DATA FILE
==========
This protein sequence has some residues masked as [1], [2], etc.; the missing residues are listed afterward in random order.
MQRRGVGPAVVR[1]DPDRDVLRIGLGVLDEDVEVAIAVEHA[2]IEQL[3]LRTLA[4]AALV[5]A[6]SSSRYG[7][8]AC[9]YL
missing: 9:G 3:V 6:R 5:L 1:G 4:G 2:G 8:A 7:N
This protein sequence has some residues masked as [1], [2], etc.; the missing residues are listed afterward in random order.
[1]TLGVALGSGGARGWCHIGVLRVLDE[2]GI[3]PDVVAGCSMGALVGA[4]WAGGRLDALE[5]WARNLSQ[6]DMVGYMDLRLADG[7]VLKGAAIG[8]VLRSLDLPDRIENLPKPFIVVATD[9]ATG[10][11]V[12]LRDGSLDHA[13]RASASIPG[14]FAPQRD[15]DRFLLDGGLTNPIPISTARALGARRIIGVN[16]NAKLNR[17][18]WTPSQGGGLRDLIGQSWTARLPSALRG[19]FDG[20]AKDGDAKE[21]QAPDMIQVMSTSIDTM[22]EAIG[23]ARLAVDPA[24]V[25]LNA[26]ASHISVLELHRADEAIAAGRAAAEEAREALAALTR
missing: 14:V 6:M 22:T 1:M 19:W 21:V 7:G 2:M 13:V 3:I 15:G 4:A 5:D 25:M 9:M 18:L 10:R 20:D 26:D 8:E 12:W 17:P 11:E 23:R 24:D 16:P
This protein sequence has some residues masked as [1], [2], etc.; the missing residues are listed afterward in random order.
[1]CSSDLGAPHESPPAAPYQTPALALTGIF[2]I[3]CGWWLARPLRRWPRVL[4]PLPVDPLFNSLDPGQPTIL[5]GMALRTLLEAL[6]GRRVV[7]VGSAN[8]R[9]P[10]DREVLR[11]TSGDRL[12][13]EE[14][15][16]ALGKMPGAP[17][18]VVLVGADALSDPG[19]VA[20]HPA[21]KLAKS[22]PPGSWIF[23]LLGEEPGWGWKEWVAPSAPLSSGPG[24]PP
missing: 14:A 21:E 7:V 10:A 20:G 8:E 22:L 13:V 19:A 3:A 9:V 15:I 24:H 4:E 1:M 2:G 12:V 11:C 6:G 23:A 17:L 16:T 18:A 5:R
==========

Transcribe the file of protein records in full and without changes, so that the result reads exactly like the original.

This protein sequence has some residues masked as [1], [2], etc.; the missing residues are listed afterward in random order.
MQRRGVGPAVVR[1]DPDRDVLRIGLGVLDEDVEVAIAVEHA[2]IEQL[3]LRTLA[4]AALV[5]A[6]SSSRYG[7][8]AC[9]YL
missing: 9:G 3:V 6:R 5:L 1:G 4:G 2:G 8:A 7:N
This protein sequence has some residues masked as [1], [2], etc.; the missing residues are listed afterward in random order.
[1]TLGVALGSGGARGWCHIGVLRVLDE[2]GI[3]PDVVAGCSMGALVGA[4]WAGGRLDALE[5]WARNLSQ[6]DMVGYMDLRLADG[7]VLKGAAIG[8]VLRSLDLPDRIENLPKPFIVVATD[9]ATG[10][11]V[12]LRDGSLDHA[13]RASASIPG[14]FAPQRD[15]DRFLLDGGLTNPIPISTARALGARRIIGVN[16]NAKLNR[17][18]WTPSQGGGLRDLIGQSWTARLPSALRG[19]FDG[20]AKDGDAKE[21]QAPDMIQVMSTSIDTM[22]EAIG[23]ARLAVDPA[24]V[25]LNA[26]ASHISVLELHRADEAIAAGRAAAEEAREALAALTR
missing: 14:V 6:M 22:T 1:M 19:W 21:V 7:G 2:M 13:V 3:I 15:G 4:A 5:D 25:M 9:M 18:L 10:R 20:D 26:D 8:E 12:W 17:P 11:E 23:R 24:D 16:P
This protein sequence has some residues masked as [1], [2], etc.; the missing residues are listed afterward in random order.
[1]CSSDLGAPHESPPAAPYQTPALALTGIF[2]I[3]CGWWLARPLRRWPRVL[4]PLPVDPLFNSLDPGQPTIL[5]GMALRTLLEAL[6]GRRVV[7]VGSAN[8]R[9]P[10]DREVLR[11]TSGDRL[12][13]EE[14][15][16]ALGKMPGAP[17][18]VVLVGADALSDPG[19]VA[20]HPA[21]KLAKS[22]PPGSWIF[23]LLGEEPGWGWKEWVAPSAPLSSGPG[24]PP
missing: 14:A 21:E 7:V 10:A 20:G 8:E 22:L 13:V 19:A 3:A 9:V 15:I 24:H 4:E 1:M 2:G 12:V 11:C 6:G 23:A 17:L 16:T 18:A 5:R